US COVID Death Count Surpasses Estimates of 1918 InfluenzaHistorians in the News
tags: public health, pandemics, medical history, influenza, COVID-19
More than a century ago, the globe was left devastated by a pandemic that has been described by experts as "the deadliest in human history."
The 1918 influenza pandemic killed at least 50 million people worldwide, according to the Centers for Disease Control and Prevention, equivalent in proportion to 200 million in today's global population. An estimated 675,000 of those deaths occurred in the United States.
Now, 18 months into the coronavirus pandemic, the virus has claimed more American lives than its counterpart a hundred years ago.
"These are two different viruses, two different times in history, at two different times of medical history, with what you have available to combat or treat it," Howard Markel, professor of the history of medicine at the University of Michigan, told ABC News.
The influenza outbreak of 1918 began in the spring, with the novel H1N1 virus passing from birds to humans, and lasted for approximately two years. Approximately one-third of the world's population at that time, or 500 million people, was ultimately estimated to have been infected, according to the CDC.
According to experts, it is important to recall, when comparing data from the two pandemics, that the numbers of deaths stemming from the 1918 pandemic are just estimates. In fact, according to Dr. Graham Mooney, assistant professor of the history of medicine at the Johns Hopkins University School of Medicine, it is likely that these figures were significantly underestimated, because of non-registration, missing records, misdiagnosis or underreporting.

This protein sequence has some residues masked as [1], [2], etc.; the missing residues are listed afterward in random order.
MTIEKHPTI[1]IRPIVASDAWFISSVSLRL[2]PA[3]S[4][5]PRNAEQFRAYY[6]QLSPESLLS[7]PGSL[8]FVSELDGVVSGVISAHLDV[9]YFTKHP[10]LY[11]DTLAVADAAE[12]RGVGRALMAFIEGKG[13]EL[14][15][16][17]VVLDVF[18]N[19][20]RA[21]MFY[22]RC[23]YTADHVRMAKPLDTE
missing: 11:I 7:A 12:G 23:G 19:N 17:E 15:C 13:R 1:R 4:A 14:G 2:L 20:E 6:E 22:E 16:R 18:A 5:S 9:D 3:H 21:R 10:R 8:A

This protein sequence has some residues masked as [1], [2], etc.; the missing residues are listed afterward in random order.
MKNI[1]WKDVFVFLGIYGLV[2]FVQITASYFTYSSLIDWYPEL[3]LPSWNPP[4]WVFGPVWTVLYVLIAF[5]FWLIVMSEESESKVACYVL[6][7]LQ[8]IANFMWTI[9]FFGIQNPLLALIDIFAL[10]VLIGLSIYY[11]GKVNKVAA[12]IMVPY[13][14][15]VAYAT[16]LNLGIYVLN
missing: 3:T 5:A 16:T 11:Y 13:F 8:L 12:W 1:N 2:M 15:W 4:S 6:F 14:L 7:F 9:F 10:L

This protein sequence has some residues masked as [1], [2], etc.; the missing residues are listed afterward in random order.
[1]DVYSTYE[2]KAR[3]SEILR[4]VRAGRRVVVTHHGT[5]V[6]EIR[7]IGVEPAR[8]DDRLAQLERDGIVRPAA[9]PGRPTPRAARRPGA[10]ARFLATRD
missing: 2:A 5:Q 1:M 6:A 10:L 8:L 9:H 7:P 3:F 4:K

Likewise, experts believe that the current COVID-19 death count could already be greatly undercounted, due to inconsistent reporting by states and localities, and the exclusion of excess deaths.
Ultimately, when compared on a per-capita basis, the pandemic of 1918 was far deadlier than this one, according to Christopher McKnight Nichols, associate professor of history at Oregon State University.
"The difference is that 1 in 500 Americans have died now, and about 1 in 152 died in 1918, although our number keeps going up," Nichols told ABC News.
Although the two pandemics were at first comparable, the introduction of the coronavirus vaccine made the differences between the two "stark," said Nichols.
"People were desperate for treatment measures in 1918. People were desperate for a vaccine," Nichols said. "We have effective vaccines now, and so what strikes me in the comparison, if you think about this milestone, this tragedy of deaths, is that same number but we have a really effective treatment, the thing that they most wanted in 1918 and '19, we've got. And for a lot of different reasons, we botched the response."
comments powered by Disqus
- Evelyn Brooks Higginbotham on the AP Af-Am Studies Controversy
- 600 African American Studies Faculty Sign Open Letter in Defense of AP African American Studies
- Organization of American Historians Statement on AP African American Studies
- Historians on DeSantis and the Fight Over Black History
- How the Right Got Waco Wrong